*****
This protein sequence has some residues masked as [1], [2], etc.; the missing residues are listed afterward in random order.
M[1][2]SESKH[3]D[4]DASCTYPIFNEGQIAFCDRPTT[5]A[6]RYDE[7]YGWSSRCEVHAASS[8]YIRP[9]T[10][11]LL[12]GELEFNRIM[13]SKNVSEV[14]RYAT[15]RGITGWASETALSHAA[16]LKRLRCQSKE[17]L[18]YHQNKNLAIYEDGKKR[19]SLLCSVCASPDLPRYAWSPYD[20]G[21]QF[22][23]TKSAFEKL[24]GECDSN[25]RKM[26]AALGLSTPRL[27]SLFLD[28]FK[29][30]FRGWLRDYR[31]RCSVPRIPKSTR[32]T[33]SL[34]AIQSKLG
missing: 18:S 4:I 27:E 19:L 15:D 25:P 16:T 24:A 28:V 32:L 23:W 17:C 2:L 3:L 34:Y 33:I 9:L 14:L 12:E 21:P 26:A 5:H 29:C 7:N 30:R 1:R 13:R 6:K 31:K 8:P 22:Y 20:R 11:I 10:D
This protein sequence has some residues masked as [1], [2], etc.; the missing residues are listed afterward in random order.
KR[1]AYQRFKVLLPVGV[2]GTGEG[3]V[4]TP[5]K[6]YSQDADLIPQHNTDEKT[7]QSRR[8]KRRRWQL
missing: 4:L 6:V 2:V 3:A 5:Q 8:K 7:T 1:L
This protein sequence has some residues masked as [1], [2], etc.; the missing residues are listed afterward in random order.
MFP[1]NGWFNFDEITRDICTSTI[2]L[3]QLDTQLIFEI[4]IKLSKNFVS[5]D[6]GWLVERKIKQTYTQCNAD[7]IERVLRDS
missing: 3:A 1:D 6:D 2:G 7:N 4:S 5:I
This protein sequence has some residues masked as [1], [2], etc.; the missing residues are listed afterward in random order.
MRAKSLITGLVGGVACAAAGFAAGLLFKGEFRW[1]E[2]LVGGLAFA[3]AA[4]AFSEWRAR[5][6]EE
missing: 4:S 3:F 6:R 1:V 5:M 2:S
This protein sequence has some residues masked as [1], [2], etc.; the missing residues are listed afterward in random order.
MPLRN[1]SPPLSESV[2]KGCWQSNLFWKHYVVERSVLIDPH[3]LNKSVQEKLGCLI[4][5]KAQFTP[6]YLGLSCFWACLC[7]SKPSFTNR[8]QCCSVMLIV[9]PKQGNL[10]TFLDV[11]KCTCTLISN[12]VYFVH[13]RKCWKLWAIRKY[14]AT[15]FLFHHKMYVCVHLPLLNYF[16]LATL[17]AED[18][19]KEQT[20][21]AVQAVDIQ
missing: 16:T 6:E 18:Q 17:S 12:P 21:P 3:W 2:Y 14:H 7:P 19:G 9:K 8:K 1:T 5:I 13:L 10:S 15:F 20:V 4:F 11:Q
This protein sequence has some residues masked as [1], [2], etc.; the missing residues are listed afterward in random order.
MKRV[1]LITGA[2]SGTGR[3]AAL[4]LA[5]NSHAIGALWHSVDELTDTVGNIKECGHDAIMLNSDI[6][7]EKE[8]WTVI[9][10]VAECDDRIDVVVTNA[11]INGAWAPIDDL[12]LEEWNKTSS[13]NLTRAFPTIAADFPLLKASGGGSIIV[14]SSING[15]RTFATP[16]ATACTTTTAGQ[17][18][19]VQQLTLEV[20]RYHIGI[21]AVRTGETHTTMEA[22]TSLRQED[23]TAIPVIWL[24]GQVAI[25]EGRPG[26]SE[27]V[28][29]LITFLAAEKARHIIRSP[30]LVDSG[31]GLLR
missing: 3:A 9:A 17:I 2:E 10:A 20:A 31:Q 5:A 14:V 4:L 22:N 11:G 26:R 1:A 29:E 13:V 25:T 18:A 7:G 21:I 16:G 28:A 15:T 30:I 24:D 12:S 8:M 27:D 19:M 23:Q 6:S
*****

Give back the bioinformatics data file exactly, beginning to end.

This protein sequence has some residues masked as [1], [2], etc.; the missing residues are listed afterward in random order.
M[1][2]SESKH[3]D[4]DASCTYPIFNEGQIAFCDRPTT[5]A[6]RYDE[7]YGWSSRCEVHAASS[8]YIRP[9]T[10][11]LL[12]GELEFNRIM[13]SKNVSEV[14]RYAT[15]RGITGWASETALSHAA[16]LKRLRCQSKE[17]L[18]YHQNKNLAIYEDGKKR[19]SLLCSVCASPDLPRYAWSPYD[20]G[21]QF[22][23]TKSAFEKL[24]GECDSN[25]RKM[26]AALGLSTPRL[27]SLFLD[28]FK[29][30]FRGWLRDYR[31]RCSVPRIPKSTR[32]T[33]SL[34]AIQSKLG
missing: 18:S 4:I 27:E 19:L 15:D 25:P 16:T 24:A 28:V 32:L 23:W 17:C 2:L 3:L 34:Y 33:I 9:L 14:L 12:E 21:P 26:A 5:H 29:C 7:N 30:R 1:R 13:R 6:K 31:K 8:P 22:Y 20:R 11:I 10:D
This protein sequence has some residues masked as [1], [2], etc.; the missing residues are listed afterward in random order.
KR[1]AYQRFKVLLPVGV[2]GTGEG[3]V[4]TP[5]K[6]YSQDADLIPQHNTDEKT[7]QSRR[8]KRRRWQL
missing: 4:L 6:V 2:V 3:A 5:Q 8:K 7:T 1:L
This protein sequence has some residues masked as [1], [2], etc.; the missing residues are listed afterward in random order.
MFP[1]NGWFNFDEITRDICTSTI[2]L[3]QLDTQLIFEI[4]IKLSKNFVS[5]D[6]GWLVERKIKQTYTQCNAD[7]IERVLRDS
missing: 3:A 1:D 6:D 2:G 7:N 4:S 5:I
This protein sequence has some residues masked as [1], [2], etc.; the missing residues are listed afterward in random order.
MRAKSLITGLVGGVACAAAGFAAGLLFKGEFRW[1]E[2]LVGGLAFA[3]AA[4]AFSEWRAR[5][6]EE
missing: 4:S 3:F 6:R 1:V 5:M 2:S
This protein sequence has some residues masked as [1], [2], etc.; the missing residues are listed afterward in random order.
MPLRN[1]SPPLSESV[2]KGCWQSNLFWKHYVVERSVLIDPH[3]LNKSVQEKLGCLI[4][5]KAQFTP[6]YLGLSCFWACLC[7]SKPSFTNR[8]QCCSVMLIV[9]PKQGNL[10]TFLDV[11]KCTCTLISN[12]VYFVH[13]RKCWKLWAIRKY[14]AT[15]FLFHHKMYVCVHLPLLNYF[16]LATL[17]AED[18][19]KEQT[20][21]AVQAVDIQ
missing: 16:T 6:E 18:Q 17:S 12:P 21:P 3:W 2:Y 14:H 7:P 19:G 9:K 8:K 1:T 5:I 13:L 10:S 15:F 20:V 4:F 11:Q
This protein sequence has some residues masked as [1], [2], etc.; the missing residues are listed afterward in random order.
MKRV[1]LITGA[2]SGTGR[3]AAL[4]LA[5]NSHAIGALWHSVDELTDTVGNIKECGHDAIMLNSDI[6][7]EKE[8]WTVI[9][10]VAECDDRIDVVVTNA[11]INGAWAPIDDL[12]LEEWNKTSS[13]NLTRAFPTIAADFPLLKASGGGSIIV[14]SSING[15]RTFATP[16]ATACTTTTAGQ[17][18][19]VQQLTLEV[20]RYHIGI[21]AVRTGETHTTMEA[22]TSLRQED[23]TAIPVIWL[24]GQVAI[25]EGRPG[26]SE[27]V[28][29]LITFLAAEKARHIIRSP[30]LVDSG[31]GLLR
missing: 3:A 9:A 17:I 2:E 10:A 20:A 31:Q 5:A 14:V 4:L 22:N 11:G 26:R 1:A 29:E 13:V 25:T 18:A 7:G 21:I 16:G 28:A 15:T 30:I 24:D 12:S 8:M 27:D 19:M 23:Q 6:S